Shut your phone off
This one is difficult, but important. We have become so addicted to our mobile inboxes, newsfeeds and texts that walking around with faces glued to screens has become the status quo. It’s too easy to hide behind your screen and avoid interaction. Turning your phone off is a good reminder and challenge to talk to the actual sentient humans around you.

Practice your elevator pitch
If your barrier to attendance IS talking about your work, practice. Ask a coworker to hear your two or three sentence speech about what your company does and your role in it. Then ask a friend to hear the refined version. Are you missing anything? What questions might come up for someone who has never heard of your company or position?

Be interested
Seek out the speakers or attendees on Twitter, LinkedIn, etc. See what common interests you have and come up with questions to ask. Find people volunteering at the event and ask about their organization. You can even come up with a blog topic related to the event and use it as an excuse to talk to people. Introduce yourself by saying, “Hi I’m writing a blog on XYZ, can I get your opinion on …”  That’s what I did!

Also, read Susan Cain’s book or listen to her TED talk.

Big Game. Big Ads.

February in Boston. The Celtics are off to a great start. The Bruins are holding down third in the Eastern Conference. Sox pitchers and catchers report to Ft. Meyers in 10 days. But, this weekend, it’s all about football. For the seventh time since the 2001 season, the New England Patriots are in the championship game.

Of course we’ve all been wearing our Pats gear* for the past two weeks in preparation for the Big Game. But we’re communication professionals as well, so we’d be lying if we said we weren’t excited for the ads as well. In honor of the unique art form that is the Super Game ad, we thought we’d take a look back and recall our favorites from past years…

Reebok “Office Linebacker with Terry Tate” (2003)
Matt: I loved this – physical comedy, great dialogue and they never tried to sell me something–it was just fun and memorable.

terrytate

Doritos “Tea Party” (2013)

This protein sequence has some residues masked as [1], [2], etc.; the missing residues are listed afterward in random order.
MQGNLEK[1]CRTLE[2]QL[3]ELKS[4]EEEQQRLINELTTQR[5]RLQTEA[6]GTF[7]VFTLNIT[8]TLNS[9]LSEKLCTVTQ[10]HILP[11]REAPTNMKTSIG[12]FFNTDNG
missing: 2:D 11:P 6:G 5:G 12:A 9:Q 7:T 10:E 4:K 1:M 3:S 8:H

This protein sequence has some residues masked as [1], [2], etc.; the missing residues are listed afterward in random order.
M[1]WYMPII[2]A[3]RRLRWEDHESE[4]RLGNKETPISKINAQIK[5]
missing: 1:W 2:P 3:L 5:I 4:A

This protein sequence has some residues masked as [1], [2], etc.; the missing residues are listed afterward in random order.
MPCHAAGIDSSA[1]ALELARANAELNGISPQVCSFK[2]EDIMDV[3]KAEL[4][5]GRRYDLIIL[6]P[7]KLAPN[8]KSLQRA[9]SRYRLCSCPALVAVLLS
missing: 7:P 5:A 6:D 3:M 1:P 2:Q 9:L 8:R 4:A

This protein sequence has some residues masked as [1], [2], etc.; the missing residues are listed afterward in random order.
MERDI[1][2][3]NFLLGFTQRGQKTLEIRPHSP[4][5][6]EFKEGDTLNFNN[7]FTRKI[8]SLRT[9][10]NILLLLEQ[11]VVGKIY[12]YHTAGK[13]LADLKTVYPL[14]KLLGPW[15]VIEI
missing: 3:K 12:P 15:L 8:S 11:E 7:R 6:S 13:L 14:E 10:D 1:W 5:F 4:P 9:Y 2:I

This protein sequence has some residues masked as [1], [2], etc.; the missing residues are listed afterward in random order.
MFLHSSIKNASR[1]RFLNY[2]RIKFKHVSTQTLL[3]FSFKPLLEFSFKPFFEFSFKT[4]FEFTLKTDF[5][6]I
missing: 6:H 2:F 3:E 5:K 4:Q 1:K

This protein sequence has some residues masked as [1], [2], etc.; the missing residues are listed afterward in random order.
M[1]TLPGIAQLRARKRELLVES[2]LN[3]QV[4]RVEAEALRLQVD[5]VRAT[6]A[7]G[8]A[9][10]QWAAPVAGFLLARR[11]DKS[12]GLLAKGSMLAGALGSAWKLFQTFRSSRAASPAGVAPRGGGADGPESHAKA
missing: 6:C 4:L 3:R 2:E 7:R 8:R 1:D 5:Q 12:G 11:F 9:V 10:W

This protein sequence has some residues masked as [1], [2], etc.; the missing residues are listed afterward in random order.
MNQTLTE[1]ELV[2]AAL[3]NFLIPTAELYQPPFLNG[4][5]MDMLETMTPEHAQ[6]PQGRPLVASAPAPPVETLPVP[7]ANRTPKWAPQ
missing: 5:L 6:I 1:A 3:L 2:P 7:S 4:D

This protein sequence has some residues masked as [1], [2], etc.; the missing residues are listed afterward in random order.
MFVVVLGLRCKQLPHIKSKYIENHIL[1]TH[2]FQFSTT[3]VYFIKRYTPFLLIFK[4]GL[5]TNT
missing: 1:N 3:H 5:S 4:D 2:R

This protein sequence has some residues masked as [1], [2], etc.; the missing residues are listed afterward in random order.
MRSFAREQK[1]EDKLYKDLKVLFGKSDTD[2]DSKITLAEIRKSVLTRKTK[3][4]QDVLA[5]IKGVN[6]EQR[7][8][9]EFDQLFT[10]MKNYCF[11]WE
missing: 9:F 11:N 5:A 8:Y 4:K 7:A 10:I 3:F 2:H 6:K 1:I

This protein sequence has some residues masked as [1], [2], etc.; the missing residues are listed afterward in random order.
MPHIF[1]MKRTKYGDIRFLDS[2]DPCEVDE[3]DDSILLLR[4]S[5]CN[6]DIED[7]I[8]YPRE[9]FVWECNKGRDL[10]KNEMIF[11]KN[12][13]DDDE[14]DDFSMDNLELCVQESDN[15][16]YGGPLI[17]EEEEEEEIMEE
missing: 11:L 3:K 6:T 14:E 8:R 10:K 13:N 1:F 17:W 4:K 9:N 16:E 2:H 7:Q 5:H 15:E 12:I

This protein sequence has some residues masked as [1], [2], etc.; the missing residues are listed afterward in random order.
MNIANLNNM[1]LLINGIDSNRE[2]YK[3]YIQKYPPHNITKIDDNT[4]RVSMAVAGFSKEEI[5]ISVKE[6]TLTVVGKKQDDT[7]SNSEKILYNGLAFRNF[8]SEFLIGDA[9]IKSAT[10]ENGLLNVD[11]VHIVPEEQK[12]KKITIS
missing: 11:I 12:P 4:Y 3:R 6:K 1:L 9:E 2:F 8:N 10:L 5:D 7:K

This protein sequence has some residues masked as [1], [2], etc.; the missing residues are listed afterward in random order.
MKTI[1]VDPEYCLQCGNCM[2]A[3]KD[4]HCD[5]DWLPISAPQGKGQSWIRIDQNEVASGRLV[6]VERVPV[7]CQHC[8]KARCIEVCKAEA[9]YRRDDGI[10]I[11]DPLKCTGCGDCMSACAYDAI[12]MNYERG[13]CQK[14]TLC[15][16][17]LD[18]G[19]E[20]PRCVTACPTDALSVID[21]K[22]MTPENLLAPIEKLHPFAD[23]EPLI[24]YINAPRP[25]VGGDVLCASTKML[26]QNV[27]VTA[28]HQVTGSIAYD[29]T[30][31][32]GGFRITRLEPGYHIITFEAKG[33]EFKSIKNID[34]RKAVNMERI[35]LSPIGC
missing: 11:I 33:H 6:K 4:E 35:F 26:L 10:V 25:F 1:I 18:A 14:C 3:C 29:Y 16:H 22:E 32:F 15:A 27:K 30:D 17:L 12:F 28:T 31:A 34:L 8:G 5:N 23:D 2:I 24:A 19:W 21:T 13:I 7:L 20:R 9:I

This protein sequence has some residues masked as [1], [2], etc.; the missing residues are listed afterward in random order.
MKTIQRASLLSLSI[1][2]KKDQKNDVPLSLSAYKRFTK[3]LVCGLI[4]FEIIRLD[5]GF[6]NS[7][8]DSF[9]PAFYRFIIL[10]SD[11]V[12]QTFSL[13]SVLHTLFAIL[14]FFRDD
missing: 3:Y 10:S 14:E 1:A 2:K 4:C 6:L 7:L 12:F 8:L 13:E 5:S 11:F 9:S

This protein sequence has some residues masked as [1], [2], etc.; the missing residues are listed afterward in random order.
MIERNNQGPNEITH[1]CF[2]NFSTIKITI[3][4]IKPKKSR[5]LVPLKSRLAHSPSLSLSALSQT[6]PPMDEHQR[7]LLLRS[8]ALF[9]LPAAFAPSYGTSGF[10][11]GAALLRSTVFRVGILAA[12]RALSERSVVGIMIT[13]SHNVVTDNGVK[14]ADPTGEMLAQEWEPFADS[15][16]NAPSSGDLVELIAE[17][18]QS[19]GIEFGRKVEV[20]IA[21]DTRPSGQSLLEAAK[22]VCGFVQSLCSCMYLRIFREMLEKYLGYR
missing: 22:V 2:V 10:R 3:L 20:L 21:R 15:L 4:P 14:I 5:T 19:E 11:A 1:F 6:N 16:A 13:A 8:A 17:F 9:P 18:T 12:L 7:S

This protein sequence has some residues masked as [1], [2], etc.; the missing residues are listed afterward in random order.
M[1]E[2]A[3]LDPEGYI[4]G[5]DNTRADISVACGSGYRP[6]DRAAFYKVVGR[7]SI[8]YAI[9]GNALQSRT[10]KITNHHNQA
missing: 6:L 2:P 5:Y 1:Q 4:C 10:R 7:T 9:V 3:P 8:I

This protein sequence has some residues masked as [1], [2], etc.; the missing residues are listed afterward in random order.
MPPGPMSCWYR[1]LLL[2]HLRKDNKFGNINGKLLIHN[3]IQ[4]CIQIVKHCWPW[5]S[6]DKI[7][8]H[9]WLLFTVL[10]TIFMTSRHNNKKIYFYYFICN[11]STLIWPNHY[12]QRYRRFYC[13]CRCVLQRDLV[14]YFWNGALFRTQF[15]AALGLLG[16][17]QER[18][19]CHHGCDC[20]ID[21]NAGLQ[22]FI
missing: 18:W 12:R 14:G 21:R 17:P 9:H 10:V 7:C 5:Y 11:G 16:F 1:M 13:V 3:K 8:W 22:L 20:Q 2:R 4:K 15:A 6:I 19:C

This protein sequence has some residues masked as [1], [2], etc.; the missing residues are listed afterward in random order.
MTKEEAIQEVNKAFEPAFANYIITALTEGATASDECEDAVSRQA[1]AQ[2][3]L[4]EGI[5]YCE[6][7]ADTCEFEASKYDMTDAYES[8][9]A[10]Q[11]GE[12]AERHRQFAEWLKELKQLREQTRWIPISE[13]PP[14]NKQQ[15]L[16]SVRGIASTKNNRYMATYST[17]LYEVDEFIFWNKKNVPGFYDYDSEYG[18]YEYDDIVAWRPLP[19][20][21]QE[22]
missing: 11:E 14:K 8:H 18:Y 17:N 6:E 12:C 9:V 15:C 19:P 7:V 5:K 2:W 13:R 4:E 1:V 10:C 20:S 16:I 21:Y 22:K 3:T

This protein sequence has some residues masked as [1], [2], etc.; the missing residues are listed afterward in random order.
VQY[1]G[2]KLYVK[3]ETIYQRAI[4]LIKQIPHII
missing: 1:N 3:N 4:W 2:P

Amanda: It’s light hearted, makes you smile, and who doesn’t love one of the most delicious, dirtiest snack foods!

teaparty

Snickers “You’re Not You When You’re Hungry” (2010)
Stephanie: Snickers has done a great job with these spots because viewers EXPECT these “You’re Not You…” commercials and always look forward to who will be featured next. Betty White is seriously the best.

bettywhite

Monster.com “When I Grow Up” (1999)
Kevin: It was epic at the time. Nothing but copy cats since. Solid and simple concept, executed masterfully.

monster.com-grow-up

Ameriquest Mortgage “Surprise Dinner” (2005)
Keith: I love the contrast of visuals in this one. The white color palette and the sweetness of the situation until it all turns in an unexpected way. 

cat

Volkswagen “The Force” (2011)
Christine: Just brilliant. I love the fact that it’s in the eyes of a child. Simple yet memorable!

force

Always “Like a Girl” (2014)
Katherine: This one is my favorite. The spot has stuck with me because of its authenticity, empowering message and courage to take on serious social issues.

likeagirl

E-Trade.com “Wasted $2 Million” (2000)
Jonathon: 17 years later and this is still the first ad that comes to mind for me. The cost of ad buys had been big news in the months leading up to The Game; E-Trade capitalized on the news stories and put out this bizarre yet perfectly on-message spot.

monkey

We’re all looking forward to the new crop of ads this year. And, of course, GO PATS!

 

*Full disclosure: I’ve been a lifelong 49ers fan. Joe Montana > Tom Brady

Almost Missing My Flight Restored My Faith in Humanity

It’s 6:25 p.m. and the back of my neck is prickling with sweat. My flight leaves in 17 minutes. Not boarding, leaving. In the 30 minutes that have elapsed since being in line, I have moved approximately 12 feet closer to the TSA official checking IDs and boarding passes.

I start doing the math. If it takes me another 15 minutes to get to the scanners, I will have 60 seconds to get my luggage and sprint to the gate. Not possible. I start to think about all of the money I will have to pay for another flight, the inconvenience for my family picking me up and I realize that I cannot miss this plane. I will have to rely on the goodness of other people.

I spent most of my queue time talking myself out of this option. I don’t want to be that person. After all, I am the one who left work late, took a Lyft Line rather than a regular ride and knew that the TSA is short-staffed. I don’t deserve to get the expedited version of the bag check experience. Despite that, I start asking my fellow line-mates if I can pass.

flight_800“Excuse me, I’m nervous that I will miss my flight, may I go ahead of you?”
“Sorry, do you mind if cut in line to make my plane”
“My flight takes off in 16 minutes, could I…?”